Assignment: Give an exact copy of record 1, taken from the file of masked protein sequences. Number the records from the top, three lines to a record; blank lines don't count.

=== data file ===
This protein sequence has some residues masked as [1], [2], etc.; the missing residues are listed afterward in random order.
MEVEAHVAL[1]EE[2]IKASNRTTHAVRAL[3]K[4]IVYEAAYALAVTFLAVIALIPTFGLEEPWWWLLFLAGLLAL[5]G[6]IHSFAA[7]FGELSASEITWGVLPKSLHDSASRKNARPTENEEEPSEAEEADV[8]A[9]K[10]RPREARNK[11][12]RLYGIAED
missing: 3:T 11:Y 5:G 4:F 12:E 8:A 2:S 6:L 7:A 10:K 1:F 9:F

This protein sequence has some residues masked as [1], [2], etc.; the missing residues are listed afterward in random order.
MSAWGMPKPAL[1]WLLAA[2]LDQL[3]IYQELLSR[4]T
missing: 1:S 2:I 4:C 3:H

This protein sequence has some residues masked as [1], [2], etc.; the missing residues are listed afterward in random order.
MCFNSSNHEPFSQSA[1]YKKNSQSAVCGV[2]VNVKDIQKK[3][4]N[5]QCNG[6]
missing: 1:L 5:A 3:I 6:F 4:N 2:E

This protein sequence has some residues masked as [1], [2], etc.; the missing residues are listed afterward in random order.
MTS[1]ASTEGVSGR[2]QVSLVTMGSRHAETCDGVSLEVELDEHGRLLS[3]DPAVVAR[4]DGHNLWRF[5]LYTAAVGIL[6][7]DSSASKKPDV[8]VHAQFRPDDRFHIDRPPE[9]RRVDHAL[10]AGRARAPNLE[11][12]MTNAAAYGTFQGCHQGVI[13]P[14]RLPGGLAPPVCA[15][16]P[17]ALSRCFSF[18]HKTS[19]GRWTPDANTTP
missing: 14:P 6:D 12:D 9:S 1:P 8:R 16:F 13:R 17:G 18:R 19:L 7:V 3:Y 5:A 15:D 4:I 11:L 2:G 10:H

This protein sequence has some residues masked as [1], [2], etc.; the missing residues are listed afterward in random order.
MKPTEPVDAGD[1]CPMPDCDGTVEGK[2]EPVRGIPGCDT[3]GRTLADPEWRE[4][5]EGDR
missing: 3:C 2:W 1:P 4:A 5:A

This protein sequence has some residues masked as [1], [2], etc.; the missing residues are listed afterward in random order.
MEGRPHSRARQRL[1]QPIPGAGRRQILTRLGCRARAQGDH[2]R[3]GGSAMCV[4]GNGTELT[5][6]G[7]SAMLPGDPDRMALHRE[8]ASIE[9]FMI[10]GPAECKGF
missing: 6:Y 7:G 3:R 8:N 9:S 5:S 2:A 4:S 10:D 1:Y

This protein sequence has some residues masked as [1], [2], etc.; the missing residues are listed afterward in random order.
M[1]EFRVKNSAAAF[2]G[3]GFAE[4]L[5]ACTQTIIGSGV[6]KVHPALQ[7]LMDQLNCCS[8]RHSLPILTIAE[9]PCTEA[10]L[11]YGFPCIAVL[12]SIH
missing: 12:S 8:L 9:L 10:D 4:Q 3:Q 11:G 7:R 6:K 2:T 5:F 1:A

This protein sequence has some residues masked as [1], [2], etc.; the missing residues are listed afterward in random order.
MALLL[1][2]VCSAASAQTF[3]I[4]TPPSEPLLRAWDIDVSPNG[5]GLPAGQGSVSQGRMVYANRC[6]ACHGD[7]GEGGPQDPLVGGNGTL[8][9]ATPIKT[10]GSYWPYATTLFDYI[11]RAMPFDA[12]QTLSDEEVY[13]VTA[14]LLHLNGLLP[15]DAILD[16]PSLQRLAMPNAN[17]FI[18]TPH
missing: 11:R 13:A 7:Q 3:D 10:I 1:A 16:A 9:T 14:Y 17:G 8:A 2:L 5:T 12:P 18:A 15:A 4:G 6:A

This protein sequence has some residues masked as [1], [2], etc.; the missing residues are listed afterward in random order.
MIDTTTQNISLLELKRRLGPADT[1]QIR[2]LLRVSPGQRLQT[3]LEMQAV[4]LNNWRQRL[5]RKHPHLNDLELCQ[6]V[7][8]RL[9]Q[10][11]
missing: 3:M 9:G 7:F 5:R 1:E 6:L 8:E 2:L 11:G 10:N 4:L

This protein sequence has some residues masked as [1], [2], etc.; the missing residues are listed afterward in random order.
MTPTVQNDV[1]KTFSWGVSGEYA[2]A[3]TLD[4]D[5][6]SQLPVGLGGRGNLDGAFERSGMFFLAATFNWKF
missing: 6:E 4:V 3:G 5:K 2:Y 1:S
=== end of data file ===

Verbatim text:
This protein sequence has some residues masked as [1], [2], etc.; the missing residues are listed afterward in random order.
MEVEAHVAL[1]EE[2]IKASNRTTHAVRAL[3]K[4]IVYEAAYALAVTFLAVIALIPTFGLEEPWWWLLFLAGLLAL[5]G[6]IHSFAA[7]FGELSASEITWGVLPKSLHDSASRKNARPTENEEEPSEAEEADV[8]A[9]K[10]RPREARNK[11][12]RLYGIAED
missing: 3:T 11:Y 5:G 4:F 12:E 8:A 2:S 6:L 7:A 10:K 1:F 9:F